The District 97 Board of Education will decide this month how much money it plans to ask from voters for its operating referendum in next spring’s election.
Members in June targeted April 2011 as its target date to seek a referendum. At its Sept. 28 regular meeting, administration urged the board to formally declare that next April 5, is indeed their date, as well as a dollar amount for the ballot measure.
“We not only need a decision in terms of whether or not we’re moving forward but also a sizing as quickly as possible,” Supt. Albert Roberts, told the board during a referendum planning discussion at last Tuesday’s meeting.
Last June the board reached unanimous consensus to seek a tax increase but have yet to make a formal board resolution. That’s expected to happen this fall as part of the board’s referendum campaign.
Last Tuesday, the board and administration went over that timeline. A seven to 10 question community survey is scheduled to be released by mid-October to gauge public interest about a referendum. Chris Jasculca, Dist. 97’s communication director, said the survey—which is still being developed by an administrative referendum planning committee— is meant to get the pulse of the community and not to politic or garner votes.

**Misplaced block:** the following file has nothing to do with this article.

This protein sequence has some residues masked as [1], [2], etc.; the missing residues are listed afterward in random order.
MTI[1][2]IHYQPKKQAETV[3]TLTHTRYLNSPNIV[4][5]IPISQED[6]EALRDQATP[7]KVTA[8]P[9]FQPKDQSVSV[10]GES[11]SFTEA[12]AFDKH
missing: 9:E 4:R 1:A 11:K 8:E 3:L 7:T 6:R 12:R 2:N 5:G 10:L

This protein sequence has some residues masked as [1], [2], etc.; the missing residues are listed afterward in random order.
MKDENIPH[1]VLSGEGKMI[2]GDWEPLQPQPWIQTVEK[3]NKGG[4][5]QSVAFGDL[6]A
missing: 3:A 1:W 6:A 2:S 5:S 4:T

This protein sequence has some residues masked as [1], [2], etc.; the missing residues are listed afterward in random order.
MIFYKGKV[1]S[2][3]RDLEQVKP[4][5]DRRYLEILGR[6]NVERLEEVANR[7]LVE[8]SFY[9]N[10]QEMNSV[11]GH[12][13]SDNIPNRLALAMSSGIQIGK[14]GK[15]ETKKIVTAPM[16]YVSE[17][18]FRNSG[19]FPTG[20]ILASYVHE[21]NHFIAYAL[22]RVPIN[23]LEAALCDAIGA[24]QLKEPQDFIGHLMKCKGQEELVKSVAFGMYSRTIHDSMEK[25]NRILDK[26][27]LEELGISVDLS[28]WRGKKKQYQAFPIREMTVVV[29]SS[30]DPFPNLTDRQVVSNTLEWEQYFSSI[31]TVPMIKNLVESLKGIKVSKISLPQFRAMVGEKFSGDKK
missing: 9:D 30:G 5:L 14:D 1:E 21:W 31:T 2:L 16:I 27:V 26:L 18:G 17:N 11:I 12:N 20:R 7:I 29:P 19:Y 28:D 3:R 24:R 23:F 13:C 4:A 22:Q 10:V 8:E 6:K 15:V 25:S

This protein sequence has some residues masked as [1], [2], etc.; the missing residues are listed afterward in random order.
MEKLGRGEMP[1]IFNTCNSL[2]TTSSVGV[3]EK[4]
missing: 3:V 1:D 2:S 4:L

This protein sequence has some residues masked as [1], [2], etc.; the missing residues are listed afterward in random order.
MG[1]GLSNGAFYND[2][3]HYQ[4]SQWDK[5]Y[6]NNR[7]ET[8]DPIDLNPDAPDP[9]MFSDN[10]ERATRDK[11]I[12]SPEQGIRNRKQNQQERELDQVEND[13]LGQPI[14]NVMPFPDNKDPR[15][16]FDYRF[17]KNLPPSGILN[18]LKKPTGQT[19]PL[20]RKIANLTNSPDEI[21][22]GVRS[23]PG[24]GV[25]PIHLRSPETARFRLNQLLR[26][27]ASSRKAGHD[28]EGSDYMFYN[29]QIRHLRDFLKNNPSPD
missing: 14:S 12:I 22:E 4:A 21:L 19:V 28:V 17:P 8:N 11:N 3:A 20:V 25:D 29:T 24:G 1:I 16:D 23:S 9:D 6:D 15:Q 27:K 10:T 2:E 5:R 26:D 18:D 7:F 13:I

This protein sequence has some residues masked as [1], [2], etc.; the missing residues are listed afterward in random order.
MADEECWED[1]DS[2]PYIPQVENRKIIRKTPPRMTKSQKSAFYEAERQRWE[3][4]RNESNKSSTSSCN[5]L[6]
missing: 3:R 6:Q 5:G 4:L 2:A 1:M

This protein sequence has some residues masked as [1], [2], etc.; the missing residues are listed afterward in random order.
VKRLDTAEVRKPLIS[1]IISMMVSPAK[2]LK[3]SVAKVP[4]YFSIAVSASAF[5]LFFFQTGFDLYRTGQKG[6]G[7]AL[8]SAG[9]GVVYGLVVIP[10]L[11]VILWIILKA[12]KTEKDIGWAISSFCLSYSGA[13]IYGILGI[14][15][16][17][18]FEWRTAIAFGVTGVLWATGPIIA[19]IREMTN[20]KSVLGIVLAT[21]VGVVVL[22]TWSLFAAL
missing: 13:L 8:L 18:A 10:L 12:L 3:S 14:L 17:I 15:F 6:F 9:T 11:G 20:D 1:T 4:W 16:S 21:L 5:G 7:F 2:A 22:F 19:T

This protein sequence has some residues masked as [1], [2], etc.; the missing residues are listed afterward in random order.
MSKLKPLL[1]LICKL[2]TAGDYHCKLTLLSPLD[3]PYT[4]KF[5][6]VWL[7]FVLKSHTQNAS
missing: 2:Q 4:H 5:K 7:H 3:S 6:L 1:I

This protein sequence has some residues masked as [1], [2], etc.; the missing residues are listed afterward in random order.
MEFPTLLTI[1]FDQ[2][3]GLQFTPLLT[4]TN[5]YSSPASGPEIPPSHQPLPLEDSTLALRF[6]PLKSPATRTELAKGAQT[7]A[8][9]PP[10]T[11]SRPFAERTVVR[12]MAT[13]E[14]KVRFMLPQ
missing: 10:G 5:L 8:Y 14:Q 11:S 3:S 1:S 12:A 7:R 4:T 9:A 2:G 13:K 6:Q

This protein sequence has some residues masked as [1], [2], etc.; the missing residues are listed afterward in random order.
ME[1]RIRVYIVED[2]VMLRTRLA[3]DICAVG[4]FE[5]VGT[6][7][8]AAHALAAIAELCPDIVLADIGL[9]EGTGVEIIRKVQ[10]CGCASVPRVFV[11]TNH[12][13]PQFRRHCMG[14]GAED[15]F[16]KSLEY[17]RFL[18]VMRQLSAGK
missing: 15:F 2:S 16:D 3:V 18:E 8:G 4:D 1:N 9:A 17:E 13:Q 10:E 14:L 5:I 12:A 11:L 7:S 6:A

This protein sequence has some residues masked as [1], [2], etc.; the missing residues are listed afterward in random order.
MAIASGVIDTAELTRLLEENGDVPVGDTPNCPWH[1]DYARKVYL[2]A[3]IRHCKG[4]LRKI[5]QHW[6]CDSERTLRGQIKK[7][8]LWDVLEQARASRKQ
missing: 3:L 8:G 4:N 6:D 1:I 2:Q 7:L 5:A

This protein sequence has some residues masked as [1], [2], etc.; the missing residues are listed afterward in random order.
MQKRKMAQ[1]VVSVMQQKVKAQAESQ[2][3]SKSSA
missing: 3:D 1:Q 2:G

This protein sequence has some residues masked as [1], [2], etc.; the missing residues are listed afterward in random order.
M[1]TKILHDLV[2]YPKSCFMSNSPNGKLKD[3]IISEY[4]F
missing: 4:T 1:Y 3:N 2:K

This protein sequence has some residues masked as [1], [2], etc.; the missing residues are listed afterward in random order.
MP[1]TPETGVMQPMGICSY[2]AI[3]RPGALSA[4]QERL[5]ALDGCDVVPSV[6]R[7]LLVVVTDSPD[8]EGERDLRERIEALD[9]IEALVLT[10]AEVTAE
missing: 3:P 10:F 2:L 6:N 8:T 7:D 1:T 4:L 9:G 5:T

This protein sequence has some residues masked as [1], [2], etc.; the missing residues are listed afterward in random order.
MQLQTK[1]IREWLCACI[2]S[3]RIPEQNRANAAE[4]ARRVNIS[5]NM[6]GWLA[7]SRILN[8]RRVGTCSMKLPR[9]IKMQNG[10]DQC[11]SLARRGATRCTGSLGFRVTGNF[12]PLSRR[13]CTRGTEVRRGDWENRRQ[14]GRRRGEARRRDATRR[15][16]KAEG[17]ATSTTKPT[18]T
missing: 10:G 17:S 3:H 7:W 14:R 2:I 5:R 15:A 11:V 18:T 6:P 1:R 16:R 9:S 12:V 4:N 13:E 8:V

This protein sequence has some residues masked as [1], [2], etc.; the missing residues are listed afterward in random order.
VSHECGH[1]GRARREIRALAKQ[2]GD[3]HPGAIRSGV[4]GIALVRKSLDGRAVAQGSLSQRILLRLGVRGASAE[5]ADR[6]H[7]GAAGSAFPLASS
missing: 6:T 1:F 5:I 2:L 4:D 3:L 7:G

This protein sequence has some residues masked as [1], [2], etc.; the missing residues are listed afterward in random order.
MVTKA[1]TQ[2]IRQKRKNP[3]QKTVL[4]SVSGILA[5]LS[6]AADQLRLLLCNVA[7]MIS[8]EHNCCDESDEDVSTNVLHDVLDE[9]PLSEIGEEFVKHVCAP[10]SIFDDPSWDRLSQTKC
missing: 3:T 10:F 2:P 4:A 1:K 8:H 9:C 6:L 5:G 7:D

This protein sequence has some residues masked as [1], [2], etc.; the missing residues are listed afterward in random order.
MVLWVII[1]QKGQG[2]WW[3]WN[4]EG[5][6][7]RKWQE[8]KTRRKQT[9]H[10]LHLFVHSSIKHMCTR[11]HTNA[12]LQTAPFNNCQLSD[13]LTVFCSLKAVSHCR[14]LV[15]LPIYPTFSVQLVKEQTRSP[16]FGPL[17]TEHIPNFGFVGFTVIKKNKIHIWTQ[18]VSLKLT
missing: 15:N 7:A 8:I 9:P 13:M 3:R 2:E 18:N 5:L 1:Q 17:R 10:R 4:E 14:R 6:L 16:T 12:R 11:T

Two community forums are tentatively scheduled for the first week of November, Jasculca noting that the mid-term election is also happening that week. Roberts added that the board’s decision on a referendum size should occur before any community forums. A letter from Supt. Albert Roberts will also be sent to staff in the next couple of weeks to gauge their input about a referendum.
Along with announcing their spring 2011 target date, the board in June also heard from administration, which proposed $2.6 million in program and staffing cuts as a backup if a referendum were to fail. Those cuts have not been finalized and likely wouldn’t take effect until the 2011-2012 school year. The letter to staff will address that possibility, but also the prospects for the district if a referendum passes.
“One of the things we are asking people to do in that letter is to focus on their specific area of expertise,” Jasculca said. “One of the things Supt. Roberts has said is that if you are a middle school teacher, don’t tell us what we should be cutting in the elementary school. You need to focus your attention and your efforts on your buildings, your areas of expertise, and thinking of ways that we can either elevate it if it passes or streamline it if it fails.”
Roberts advised the board to keep its and the community’s focus on what a successful referendum will mean for the future of the district.
“I don’t think it can be about maintaining something; I think we can do better,” he said. “Secondly, I really believe that if a community has a vision that not only benefits its schools and its children—because they’re all our kids—but if it also speaks to a concept of strong schools lead to strong communities, better living conditions and property values, then that’s a message that we need to get to our community as well.”
The board’s regular meetings this month are on Oct. 12 and Oct. 26.